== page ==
It will only become reality in the framework of an according law, on  
the ground of an emerging market and a less fragile power situation.  
But from what I understood the Iraqi user, reader, viewer is quite  
capable to differentiate. As media users Iraqis derive from a tradition  
of political propaganda. Not trust but distrust in media is the common  
attitude. In general they tend to make use of different media sources  
including foreign Broadcasters such as Al-Jazeera, Radio Monte Carlo  
and BBC World.

How do we deal with contrast? The 50 team-members we worked with in the  
last year came from 5 different countries and were located in 3  
different places (Amman, Iraq and Germany). Contradicting views and  
environments were an essential part of our daily work. Therefore the  
structure of cooperation, the culture of communication and the design  
of the editorial workflows gradually adapted to the need for creating  
common perspectives with those involved on a daily basis. That is a  
challenge, indeed.

GL: Over the past year or so you have been giving media trainings in  
Amman, Jordan to Iraqi radio journalists. What have your experiences  
been so far?

AW: The participants for the trainings we do are mostly the  
correspondents for the media-projects we run. Trainings are embedded in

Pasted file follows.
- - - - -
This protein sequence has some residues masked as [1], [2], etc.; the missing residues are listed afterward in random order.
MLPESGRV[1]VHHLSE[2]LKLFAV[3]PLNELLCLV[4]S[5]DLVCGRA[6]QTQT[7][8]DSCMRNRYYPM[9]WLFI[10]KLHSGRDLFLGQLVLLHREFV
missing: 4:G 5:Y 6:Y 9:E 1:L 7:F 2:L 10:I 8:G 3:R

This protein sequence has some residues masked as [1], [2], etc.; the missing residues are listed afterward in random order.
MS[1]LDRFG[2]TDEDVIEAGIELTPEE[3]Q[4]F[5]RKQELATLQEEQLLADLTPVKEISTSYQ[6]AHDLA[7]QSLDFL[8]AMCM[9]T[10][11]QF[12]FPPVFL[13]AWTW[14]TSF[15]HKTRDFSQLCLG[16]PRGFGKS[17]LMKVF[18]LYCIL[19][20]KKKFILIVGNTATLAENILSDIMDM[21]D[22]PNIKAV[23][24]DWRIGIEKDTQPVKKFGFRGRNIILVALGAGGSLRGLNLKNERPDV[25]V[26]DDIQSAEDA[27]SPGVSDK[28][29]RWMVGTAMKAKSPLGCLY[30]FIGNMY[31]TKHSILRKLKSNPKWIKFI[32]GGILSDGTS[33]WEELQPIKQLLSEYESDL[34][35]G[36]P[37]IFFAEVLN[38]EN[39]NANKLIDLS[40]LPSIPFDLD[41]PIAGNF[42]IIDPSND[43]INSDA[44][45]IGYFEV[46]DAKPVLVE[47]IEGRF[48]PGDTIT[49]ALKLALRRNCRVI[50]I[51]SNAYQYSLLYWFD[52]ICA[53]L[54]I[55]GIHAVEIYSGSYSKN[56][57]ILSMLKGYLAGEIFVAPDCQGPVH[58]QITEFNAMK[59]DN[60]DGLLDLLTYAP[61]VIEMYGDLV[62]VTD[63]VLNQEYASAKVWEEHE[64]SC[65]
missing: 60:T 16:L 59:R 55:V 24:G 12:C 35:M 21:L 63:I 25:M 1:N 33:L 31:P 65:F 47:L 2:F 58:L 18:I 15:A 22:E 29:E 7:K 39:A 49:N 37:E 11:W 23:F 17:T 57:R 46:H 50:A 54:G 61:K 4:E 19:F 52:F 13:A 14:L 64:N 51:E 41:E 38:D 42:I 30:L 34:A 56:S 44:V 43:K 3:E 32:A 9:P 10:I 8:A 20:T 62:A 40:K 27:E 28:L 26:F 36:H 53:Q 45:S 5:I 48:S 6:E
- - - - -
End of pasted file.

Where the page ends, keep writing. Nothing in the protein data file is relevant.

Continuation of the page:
an ongoing cooperation and they are usually combined with a workshop  
where we discuss concept and content for the upcoming program with the  
correspondents. This has always been an extraordinary experience with  
the Iraqi colleagues. They are absolutely committed to their work and  
they like very much to engage in this kind of discussion.

Most of them understand journalism as a moral mission. They act in the  
name of truth as a symbol for a new decade. To me this belief in truth  
and the effort to erase subjectivity from journalistic work may bring  
along problems though. Journalists, who are not reflecting on and  
dealing with their subjectivity but just reject it, become vulnerable  
for abuse in the power struggle that Iraq is going through. As I said:  
media in Iraq are biased and partisan. You cannot ignore that, but many  
Iraqi journalists tend to do so.

Another observation is quite interesting: a multitude of international  
media institutions (dpa, reuters, BBC, Deutsche Welle, MICT, IWPR, CNN,  
RFI, UN?) is offering media training to Iraqi journalists who attend  
workshops, trainings and conferences in high numbers. These journalists  
became a community with a fairly high level of competence and the  
belonging to this community, the attendance of foreign training  
measures become a ticket for the entrance in the Iraqi media field. At  
the same time, Iraqi institutions for the education of journalists are  
not undergoing any kind of reconstruction. The head of the department